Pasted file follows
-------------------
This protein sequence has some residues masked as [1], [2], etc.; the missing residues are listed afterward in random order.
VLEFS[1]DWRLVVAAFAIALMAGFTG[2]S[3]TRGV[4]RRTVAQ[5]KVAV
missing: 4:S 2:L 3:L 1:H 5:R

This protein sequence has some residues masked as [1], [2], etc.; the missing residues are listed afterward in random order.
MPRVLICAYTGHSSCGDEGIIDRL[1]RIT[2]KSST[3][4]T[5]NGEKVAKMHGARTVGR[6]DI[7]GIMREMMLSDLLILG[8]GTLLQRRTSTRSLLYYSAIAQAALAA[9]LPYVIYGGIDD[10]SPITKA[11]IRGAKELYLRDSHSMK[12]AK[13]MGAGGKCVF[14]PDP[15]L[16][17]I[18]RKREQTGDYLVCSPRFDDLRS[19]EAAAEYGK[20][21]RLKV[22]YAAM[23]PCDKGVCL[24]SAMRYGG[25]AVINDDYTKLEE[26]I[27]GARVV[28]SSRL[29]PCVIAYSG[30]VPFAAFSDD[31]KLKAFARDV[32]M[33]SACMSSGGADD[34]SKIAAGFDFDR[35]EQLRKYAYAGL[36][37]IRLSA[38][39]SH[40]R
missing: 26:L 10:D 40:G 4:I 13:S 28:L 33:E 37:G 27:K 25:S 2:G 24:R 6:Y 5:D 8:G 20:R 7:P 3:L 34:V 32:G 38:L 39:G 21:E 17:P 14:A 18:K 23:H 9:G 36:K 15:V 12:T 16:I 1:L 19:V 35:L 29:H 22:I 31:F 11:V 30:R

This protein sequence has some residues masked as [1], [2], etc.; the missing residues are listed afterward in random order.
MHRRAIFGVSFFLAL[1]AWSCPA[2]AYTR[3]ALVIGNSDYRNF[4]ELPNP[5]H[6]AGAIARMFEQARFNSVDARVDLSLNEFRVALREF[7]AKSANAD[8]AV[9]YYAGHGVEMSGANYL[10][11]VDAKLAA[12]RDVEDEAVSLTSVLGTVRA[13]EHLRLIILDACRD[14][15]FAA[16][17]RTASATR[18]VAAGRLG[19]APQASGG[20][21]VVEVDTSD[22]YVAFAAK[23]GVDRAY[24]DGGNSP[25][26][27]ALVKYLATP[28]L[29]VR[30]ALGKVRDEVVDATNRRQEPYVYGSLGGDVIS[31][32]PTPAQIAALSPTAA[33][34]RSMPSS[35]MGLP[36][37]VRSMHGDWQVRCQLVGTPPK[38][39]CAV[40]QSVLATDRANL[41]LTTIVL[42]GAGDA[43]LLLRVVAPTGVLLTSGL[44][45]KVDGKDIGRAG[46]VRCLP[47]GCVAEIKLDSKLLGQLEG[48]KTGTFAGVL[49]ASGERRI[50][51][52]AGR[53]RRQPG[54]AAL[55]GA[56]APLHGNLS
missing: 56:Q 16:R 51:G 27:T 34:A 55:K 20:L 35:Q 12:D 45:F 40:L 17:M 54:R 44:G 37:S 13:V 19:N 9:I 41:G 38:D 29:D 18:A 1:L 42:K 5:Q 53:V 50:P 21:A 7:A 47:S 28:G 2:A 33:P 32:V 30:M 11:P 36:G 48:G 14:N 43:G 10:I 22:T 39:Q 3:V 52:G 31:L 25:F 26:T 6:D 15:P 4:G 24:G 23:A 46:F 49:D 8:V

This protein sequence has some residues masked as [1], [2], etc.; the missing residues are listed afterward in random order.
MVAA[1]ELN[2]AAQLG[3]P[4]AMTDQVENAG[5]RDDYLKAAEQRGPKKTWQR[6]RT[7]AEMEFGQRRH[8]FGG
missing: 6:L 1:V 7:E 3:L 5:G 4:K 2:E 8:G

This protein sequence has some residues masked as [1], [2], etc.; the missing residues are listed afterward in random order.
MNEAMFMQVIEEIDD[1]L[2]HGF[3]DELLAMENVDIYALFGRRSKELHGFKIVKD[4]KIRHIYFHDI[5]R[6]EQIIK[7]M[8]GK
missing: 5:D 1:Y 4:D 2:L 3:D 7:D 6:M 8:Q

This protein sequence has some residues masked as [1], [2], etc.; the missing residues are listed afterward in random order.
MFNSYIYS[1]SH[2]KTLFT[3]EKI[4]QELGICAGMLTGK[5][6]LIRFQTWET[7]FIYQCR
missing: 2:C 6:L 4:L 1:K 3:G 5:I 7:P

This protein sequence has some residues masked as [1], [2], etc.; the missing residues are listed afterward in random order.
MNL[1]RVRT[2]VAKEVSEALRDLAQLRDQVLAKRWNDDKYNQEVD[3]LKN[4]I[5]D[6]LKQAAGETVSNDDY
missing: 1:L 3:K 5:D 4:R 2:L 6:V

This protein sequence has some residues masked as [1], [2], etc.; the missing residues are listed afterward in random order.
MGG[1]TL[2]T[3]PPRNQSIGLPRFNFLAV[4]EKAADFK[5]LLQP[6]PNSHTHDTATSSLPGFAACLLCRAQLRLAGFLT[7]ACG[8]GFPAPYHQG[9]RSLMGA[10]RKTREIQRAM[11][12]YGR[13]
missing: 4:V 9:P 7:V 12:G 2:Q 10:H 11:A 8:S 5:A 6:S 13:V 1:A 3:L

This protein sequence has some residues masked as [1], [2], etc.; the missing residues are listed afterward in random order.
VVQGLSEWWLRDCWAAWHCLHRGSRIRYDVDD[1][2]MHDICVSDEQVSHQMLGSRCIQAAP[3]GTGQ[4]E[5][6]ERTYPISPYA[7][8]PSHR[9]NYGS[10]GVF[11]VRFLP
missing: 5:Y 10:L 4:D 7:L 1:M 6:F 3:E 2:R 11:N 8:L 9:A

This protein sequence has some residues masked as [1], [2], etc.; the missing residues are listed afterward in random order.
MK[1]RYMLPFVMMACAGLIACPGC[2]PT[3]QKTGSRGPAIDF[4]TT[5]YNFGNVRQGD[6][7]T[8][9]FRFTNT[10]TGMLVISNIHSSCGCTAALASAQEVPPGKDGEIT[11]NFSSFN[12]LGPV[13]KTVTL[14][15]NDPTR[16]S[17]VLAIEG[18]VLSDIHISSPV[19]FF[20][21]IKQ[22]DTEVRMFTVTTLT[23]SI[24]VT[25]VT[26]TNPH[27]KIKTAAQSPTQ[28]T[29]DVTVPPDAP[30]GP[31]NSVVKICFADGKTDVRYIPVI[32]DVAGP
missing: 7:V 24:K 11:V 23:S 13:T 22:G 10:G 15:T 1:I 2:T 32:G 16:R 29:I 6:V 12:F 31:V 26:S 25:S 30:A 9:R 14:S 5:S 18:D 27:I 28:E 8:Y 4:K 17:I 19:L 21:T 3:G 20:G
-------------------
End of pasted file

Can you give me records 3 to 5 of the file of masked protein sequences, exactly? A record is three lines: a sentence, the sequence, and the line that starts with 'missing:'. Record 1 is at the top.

This protein sequence has some residues masked as [1], [2], etc.; the missing residues are listed afterward in random order.
MHRRAIFGVSFFLAL[1]AWSCPA[2]AYTR[3]ALVIGNSDYRNF[4]ELPNP[5]H[6]AGAIARMFEQARFNSVDARVDLSLNEFRVALREF[7]AKSANAD[8]AV[9]YYAGHGVEMSGANYL[10][11]VDAKLAA[12]RDVEDEAVSLTSVLGTVRA[13]EHLRLIILDACRD[14][15]FAA[16][17]RTASATR[18]VAAGRLG[19]APQASGG[20][21]VVEVDTSD[22]YVAFAAK[23]GVDRAY[24]DGGNSP[25][26][27]ALVKYLATP[28]L[29]VR[30]ALGKVRDEVVDATNRRQEPYVYGSLGGDVIS[31][32]PTPAQIAALSPTAA[33][34]RSMPSS[35]MGLP[36][37]VRSMHGDWQVRCQLVGTPPK[38][39]CAV[40]QSVLATDRANL[41]LTTIVL[42]GAGDA[43]LLLRVVAPTGVLLTSGL[44][45]KVDGKDIGRAG[46]VRCLP[47]GCVAEIKLDSKLLGQLEG[48]KTGTFAGVL[49]ASGERRI[50][51][52]AGR[53]RRQPG[54]AAL[55]GA[56]APLHGNLS
missing: 56:Q 16:R 51:G 27:T 34:A 55:K 20:L 35:Q 12:D 45:F 40:L 17:M 54:R 44:G 37:S 13:V 19:N 9:I 41:G 38:D 29:D 18:A 1:L 42:K 5:Q 53:V 50:P 21:A 7:A 47:S 28:G 2:A 33:P 32:V 30:M 11:P 36:G 48:G 14:N 43:G 10:I 22:T 39:Q 3:V 52:G 31:L 25:F 26:T 6:D 15:P 4:G 24:G 23:A 46:F 49:D 8:V

This protein sequence has some residues masked as [1], [2], etc.; the missing residues are listed afterward in random order.
MVAA[1]ELN[2]AAQLG[3]P[4]AMTDQVENAG[5]RDDYLKAAEQRGPKKTWQR[6]RT[7]AEMEFGQRRH[8]FGG
missing: 6:L 1:V 7:E 3:L 5:G 4:K 2:E 8:G

This protein sequence has some residues masked as [1], [2], etc.; the missing residues are listed afterward in random order.
MNEAMFMQVIEEIDD[1]L[2]HGF[3]DELLAMENVDIYALFGRRSKELHGFKIVKD[4]KIRHIYFHDI[5]R[6]EQIIK[7]M[8]GK
missing: 5:D 1:Y 4:D 2:L 3:D 7:D 6:M 8:Q